Ridges at bottom of pocket

I am trying to make a circular pocket in wood, I can make the pocket but the bottom is not flat it leaves tiny ridges. also there is a tiny notch at the top, I will attach a pic to show, since i’m a newbie and don’t use all the right terminology :slight_smile: I am using a .250 flat endmill to make the pocket. Any help on whats going on and how to fix appreciated.


Please see http://www.shapeoko.com/wiki/index.php/Calibration_and_Squaring_the_Machine#Shapeoko_3 and the following sections, as well as http://www.shapeoko.com/wiki/index.php/Climb_vs._Conventional_Milling

thought I got it setup good, If you think thats what it is though, then your probably right, I will go over the machine and check it. thanks

Hey Brad-
I had the same issue (doing a square post). My ShapeOko was actually pretty square just on the initial setup, although I may have had the 1/4" end mill out too far (so that it had a tiny bit of deflection) or the DeWalt router sitting a bit high or low on the Z-plate, etc. When I installed the new smaller and stiffer Z plate, the ridges became much smaller and less noticeable (although still there, I can feel them rubbing my finger over them and see that at certain angles.)

Here’s the post I made about it a month ago including photos.

Hope this helps!

Thanks I am going to check the square of the machine soon, I feel that might be part of the problem. Should the pocket be completely flat or is it the nature of wood to still feel some small ridges? Do I need a newer z plate?(not sure what the newer ones even look like) my SO3 was bought last month.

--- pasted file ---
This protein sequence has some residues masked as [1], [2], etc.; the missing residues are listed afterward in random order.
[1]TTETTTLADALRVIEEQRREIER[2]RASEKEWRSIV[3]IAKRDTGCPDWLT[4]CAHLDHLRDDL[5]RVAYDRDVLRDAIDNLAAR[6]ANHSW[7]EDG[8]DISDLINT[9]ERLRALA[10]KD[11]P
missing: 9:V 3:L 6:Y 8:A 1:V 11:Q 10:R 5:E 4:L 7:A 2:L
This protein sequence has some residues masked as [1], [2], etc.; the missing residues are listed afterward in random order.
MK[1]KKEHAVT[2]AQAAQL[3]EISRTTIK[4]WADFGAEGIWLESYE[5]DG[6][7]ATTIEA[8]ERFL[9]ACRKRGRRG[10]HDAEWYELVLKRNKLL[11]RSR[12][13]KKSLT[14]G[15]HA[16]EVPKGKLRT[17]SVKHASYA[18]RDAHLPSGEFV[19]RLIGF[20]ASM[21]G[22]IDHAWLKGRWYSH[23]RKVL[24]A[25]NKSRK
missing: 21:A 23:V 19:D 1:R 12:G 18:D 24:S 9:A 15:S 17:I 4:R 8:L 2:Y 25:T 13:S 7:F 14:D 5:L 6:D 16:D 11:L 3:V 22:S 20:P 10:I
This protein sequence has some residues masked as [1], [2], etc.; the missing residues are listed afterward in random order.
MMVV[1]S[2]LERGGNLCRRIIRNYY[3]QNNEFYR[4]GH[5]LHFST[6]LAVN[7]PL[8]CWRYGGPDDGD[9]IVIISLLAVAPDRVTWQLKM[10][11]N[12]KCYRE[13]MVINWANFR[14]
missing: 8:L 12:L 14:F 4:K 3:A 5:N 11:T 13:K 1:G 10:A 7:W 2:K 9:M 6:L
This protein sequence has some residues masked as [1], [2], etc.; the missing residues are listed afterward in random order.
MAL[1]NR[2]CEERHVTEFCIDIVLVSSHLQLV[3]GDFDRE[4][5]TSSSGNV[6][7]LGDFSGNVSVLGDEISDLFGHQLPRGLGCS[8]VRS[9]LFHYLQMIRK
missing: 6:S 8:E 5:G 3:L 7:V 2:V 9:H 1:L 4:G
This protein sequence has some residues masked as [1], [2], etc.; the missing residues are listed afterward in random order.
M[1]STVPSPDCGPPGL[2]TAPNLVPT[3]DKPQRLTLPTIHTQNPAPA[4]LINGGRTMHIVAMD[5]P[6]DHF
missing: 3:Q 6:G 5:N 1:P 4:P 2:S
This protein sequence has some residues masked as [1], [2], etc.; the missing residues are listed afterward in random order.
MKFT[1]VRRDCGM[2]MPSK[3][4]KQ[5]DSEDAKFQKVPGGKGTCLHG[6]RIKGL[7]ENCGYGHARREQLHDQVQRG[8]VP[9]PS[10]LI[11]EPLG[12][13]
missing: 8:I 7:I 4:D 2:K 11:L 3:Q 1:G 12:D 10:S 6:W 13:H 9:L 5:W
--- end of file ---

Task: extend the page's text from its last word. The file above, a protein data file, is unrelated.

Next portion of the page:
Some ridging may be inevitable, depending on the nature of the wood when using a bit which will pull or push the wood fibers.

The new Z plate is nice, and a great upgrade, but it’s not necessary — if you’re concerned about it, my suggestion would be to just add some metal bars to the sides as a number of people have done: http://www.shapeoko.com/wiki/index.php/Shapeoko_3#Plate

In my case, the new Z plate made a noticeable difference, although in the course of installing it I may have just made my machine more true and that had more to do with it. But before I was able to flex the plate/router by a millimeter or more and now I can’t move it.